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Anyone who writes needs to possess at least a basic understanding of grammar and how to use it to their advantage. Reading an article or story by someone who has poor command of the English language can seriously detract from the story. When you send a story to a publisher, you want him or her to focus on your story, not on the fact that you donít have proper command of the English language.
This article may be a bit simplistic for some, but just think of it as a review of what you already know. For those of who wish to make a more detailed study of grammar, there are plenty of resources available on the internet to help you out. In this article nouns, pronouns, verbs, adjectives, adverbs and prepositions are covered.
What is a noun? A noun is simply a person, place or thing. There are common nouns and proper nouns. A common noun is the name of an object or thing. A proper noun names a specific person, place or thing. For example, writer is a common noun, Dean Koontz a proper noun. Sears Tower is a proper noun, while building is a common noun. Snoopy is a proper noun, while dog is a common noun. Leonardo da Vinci is a proper noun, while artist is a common noun. High Point Road is a proper noun, while road is a common noun. Proper nouns are capitalized, while common nouns are not unless they happen to be the first word of a sentence.
A pronoun is a word that takes the place of a noun. They cut down on repetition and enable the sentences to flow more smoothly. There are several different types of pronouns, but that is for serious grammar fanatics and Iím not going to go over them. Instead of saying Mary picked up Maryís shoes and put the shoes in the closet, you would say Mary picked up her shoes and put them in the closet.
There are 3 types of verbs. Action verbs, of course, show action. Melody jumped on the trampoline. State of being verbs tell about something in a state of being. Mrs. Sandusky is extremely tall. Helping verbs cannot stand alone, they always need another verb to complete the thought. Nor do they express action. We are jumping rope.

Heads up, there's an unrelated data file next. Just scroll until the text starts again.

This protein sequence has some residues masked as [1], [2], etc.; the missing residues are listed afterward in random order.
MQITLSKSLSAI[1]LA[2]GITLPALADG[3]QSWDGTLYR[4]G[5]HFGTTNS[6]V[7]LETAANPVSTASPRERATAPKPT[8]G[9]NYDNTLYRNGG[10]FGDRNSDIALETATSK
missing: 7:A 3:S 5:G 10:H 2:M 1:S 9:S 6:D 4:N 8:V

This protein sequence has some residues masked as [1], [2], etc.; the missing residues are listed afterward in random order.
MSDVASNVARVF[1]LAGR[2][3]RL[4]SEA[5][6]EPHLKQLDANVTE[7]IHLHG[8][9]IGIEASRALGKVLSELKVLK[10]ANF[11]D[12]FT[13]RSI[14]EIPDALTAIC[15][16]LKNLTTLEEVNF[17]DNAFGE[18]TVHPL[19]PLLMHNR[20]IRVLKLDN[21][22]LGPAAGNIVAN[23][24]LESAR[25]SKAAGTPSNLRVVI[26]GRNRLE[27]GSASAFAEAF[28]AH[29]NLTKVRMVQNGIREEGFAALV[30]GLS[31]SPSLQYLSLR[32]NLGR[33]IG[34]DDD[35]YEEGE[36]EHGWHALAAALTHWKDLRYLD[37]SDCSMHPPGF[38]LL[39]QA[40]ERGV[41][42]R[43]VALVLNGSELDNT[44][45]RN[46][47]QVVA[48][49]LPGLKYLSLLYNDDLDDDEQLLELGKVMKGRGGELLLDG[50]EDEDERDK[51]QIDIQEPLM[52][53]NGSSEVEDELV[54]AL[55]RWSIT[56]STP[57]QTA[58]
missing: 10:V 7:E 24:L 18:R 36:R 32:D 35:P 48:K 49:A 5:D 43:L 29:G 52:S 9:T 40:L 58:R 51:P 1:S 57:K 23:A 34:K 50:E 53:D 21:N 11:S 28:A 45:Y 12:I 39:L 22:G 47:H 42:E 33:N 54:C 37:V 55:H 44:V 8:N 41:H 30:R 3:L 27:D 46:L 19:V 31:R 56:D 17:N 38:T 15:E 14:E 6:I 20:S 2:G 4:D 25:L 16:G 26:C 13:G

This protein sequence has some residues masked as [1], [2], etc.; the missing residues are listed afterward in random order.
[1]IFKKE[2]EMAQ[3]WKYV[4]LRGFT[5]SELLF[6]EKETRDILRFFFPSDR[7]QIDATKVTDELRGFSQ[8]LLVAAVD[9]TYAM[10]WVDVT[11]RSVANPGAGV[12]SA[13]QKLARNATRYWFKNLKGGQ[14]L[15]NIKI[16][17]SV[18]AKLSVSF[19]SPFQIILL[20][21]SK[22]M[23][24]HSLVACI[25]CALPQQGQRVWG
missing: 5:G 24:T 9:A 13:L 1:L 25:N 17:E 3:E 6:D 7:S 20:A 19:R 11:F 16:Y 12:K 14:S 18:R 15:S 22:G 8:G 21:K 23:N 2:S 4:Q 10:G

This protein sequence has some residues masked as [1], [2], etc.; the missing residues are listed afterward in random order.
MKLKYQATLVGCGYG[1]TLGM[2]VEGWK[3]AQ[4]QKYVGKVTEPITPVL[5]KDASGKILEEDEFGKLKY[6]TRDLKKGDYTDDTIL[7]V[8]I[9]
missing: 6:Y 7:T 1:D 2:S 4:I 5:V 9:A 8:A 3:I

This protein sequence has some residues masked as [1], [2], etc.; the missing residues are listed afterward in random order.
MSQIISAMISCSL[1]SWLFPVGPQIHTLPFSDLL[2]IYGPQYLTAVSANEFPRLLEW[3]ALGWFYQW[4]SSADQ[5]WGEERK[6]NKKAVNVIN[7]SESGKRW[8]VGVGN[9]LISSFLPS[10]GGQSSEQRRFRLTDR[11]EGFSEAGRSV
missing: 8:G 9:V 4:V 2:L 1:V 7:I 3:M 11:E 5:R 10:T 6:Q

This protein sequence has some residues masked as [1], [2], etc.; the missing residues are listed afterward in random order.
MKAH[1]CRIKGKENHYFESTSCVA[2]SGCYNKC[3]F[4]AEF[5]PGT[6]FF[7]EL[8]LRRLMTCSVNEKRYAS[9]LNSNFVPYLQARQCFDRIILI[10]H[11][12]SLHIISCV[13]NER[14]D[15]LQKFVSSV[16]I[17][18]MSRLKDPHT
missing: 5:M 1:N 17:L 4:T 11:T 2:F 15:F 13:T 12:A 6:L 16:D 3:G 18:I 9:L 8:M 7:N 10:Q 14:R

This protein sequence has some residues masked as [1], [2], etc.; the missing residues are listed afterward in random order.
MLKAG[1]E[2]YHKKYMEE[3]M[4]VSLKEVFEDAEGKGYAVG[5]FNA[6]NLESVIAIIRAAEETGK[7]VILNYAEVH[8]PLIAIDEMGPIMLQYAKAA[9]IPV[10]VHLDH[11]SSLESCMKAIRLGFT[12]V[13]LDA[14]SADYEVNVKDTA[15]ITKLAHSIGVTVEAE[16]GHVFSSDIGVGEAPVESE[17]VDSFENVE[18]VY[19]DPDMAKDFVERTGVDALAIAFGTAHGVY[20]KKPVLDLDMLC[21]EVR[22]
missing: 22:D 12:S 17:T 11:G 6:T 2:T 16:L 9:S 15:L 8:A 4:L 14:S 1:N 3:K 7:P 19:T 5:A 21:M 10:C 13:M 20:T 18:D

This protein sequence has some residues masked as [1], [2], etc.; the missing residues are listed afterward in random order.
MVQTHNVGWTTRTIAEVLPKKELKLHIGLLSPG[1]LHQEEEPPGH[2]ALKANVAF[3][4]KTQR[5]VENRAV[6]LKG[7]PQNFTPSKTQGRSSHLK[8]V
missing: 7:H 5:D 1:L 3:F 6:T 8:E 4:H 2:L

Adjectives are words that are used to modify or describe another person or thing in the sentence. The most commonly used adjectives are probably the articles a, an and the. The deep, luscious aroma of freshly brewed coffee woke up Darryl.
Adjectives add color and depth to an otherwise boring story. But too many of them tend to bog down a story and make it laborious to read.
Adverbs can be used to modify any part of the language except a noun. The easiest ones to recognize end in -ly, though not all words that end in -ly are adverbs. Some of them are adjectives. Remember, adjectives only modify or describe nouns or pronouns. Adverbs modify everything else. An adverb can be placed anywhere in a sentence, but it will always answer one of the following questions - how, when, where, why, in what way, how much, how often, under what condition, or to what degree.
Prepositions are fun words. Used to link nouns, pronouns and phrases to other words in the sentence, they usually indicate location or tell when something happened. Examples of prepositions are above, beneath, over, under, since, during and until.. There are many, many more prepositions. If needed, you can find lists of them in any grammar book or on the internet.
The Elements of Style by William Strunk Jr. and E.B. White is an excellent resource to have when it comes to the proper uses of grammar. I have had a copy of this book for as long as I can remember. You can purchase a copy through Amazon, link provided below.
The Elements of Style, Fourth Edition
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